This is one of the few pictures I have of Mama. Her sister, my Aunt Net, is on the left and Mama is on the right.

I don’t know the full story from either side. My mother, I know, lost a significant bit of cash around Christmas – significant enough that not having it would have made huge impact in what she could do in December. My understanding is that it wouldn’t have just impacted Christmas, but the finances for whole month. I have no idea why she was carrying that much cash.

Whether it was in her wallet or with some other identifying data, I don’t know. What I do know is that a kind person returned it to her. I didn’t think I would get to thank the kind person, but I did. Today. As it turns out, my colleague had an experience that touched her emotionally around Christmas. Apparently she found a significant bit of cash and was able to return it to the rightful owner – my mama.

I know that there are lots of horrible things going on in the world, but there are also small kindnesses everywhere and they really do change the world. Every day we are presented with opportunities to make the world a better place, one small kindness at a time.

This is what aphasia feels like

I know lots of words. I use words like arcane, esoteric, and recondite in everyday speech. I have indeed told someone they would rue the day they decided to cheat on me (which is its own story.)

Under normal circumstances, I am the person who actually talks like that. Words have meanings and generally speaking there is a precise word that means what you’d like to say, if you only know what it is.

Migraine has a way of changing that, though. It’s called aphasia. It’s a fairly common migraine symptom. I hate it.

Stay warm, little flappers, and find lots of plant eggs!
For me, this is exactly what aphasia feels like.

It’s frustrating. I work with words, at least in my spare time. I used to do it for a living, when I was selling my soul for rent. (I gave that up because they ran out of work about the same time that I ran out of soul I could sell because the marketing website writing job was scraping off soul faster than I could grow more.)

Often when I’m hovering at the edge of a migraine episode, almost always when I’m actually having a migraine episode, and sometimes when everything is just fine, I lose the words for things. Simple things, like cat, spoon, or milk. Oh, I know what it is, and when I’m very lucky I can describe it in a way that other people can recognize, “The domesticated quadruped that eats mice,” “The little bowl on a stick that we use to eat soup.”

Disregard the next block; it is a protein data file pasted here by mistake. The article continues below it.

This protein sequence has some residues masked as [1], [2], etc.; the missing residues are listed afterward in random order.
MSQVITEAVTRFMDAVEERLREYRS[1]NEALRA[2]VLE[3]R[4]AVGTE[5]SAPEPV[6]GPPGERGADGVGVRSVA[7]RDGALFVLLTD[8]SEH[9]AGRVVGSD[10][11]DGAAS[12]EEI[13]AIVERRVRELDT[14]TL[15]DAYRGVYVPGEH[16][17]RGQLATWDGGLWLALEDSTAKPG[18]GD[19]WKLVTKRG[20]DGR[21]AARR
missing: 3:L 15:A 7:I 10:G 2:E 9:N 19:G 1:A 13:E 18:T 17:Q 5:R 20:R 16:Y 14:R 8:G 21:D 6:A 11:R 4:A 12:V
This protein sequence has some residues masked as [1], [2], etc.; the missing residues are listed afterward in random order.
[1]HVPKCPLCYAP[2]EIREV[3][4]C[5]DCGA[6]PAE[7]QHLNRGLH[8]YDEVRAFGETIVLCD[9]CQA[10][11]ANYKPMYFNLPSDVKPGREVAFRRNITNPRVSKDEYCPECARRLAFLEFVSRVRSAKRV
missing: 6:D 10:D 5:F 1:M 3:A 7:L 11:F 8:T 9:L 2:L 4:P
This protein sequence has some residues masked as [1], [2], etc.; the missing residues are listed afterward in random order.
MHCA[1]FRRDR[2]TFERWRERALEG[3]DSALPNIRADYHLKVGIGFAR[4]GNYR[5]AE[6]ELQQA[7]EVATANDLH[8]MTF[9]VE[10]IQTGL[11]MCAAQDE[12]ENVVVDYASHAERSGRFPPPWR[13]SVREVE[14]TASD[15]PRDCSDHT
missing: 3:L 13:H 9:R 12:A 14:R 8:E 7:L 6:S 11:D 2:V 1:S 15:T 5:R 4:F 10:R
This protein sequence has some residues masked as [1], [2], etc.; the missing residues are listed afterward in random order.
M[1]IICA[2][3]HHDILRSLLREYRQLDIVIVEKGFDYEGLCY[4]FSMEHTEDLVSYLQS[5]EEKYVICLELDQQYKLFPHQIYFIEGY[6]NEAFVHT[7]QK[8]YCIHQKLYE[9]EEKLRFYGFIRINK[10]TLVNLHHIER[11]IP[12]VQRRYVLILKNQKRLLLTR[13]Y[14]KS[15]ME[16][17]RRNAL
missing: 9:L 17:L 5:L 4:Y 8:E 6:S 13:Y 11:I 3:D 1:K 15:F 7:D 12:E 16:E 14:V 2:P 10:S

Most times, though, I get only semi intelligible descriptions, like “Cow juice, not milk,” (beef broth) or “closed sleeve for the end of your legs” (socks). AJ has gotten pretty good at guessing over the years, but that doesn’t end the frustration of knowing there is a word for something but not being able to find that word.

Sometimes, though, it’s as if there’s no spare words in the world to work with. Sometimes it’s because the entire world is turned up to 11. There are no words because all I can do is lay in bed in a cool, dark room with an ice pack on the base of my skull and a cold cloth on my forehead and pray for the world to please stop now so the pain it’s inflicting will end.

Sometimes there is no pain, just everything else that goes with migraine: the nausea, the vomiting, the wall that keeps out the words, the feeling that colors are shouting and sounds are slapping against your skin and knowing there are things called words, and if you could find some of them, you could ask for someone to help you.

That doesn’t happen. I’m lucky in that I can still read.

I keep a draft of a letter called “Out of Office” for work on those days, days that start like this morning did, with no words for my mouth and none for my hands. I can still read and I can still press send, and that’s something.

Do I need to compose one for if I have worse than usual problems? Break glass in case of emergency? I have it in my medical alert data, but is that enough? I don’t know. What I do know is that while it’s sometimes leads to saying things that are humorous after the fact (“We need to get some worm looking things to eat with tomato sauce.”) it’s also sometimes terrifying  not to be able to make words and not to be able to make sense when you need to.

Opportunity Missed

So, today AJ and I went out do Saturday errands together, and among the errands was a trip to Kohls on our side of town so AJ could pick up some new underwear and I could get a new pair of pants for work.

Two packages of Jockey for Her and 1 pair of pants later, we’re both in line. AJ checks out and waives off the cashier. “No bag, please.”

The cashier looks at her, aghast, but hands her the receipt and the packages of underwear.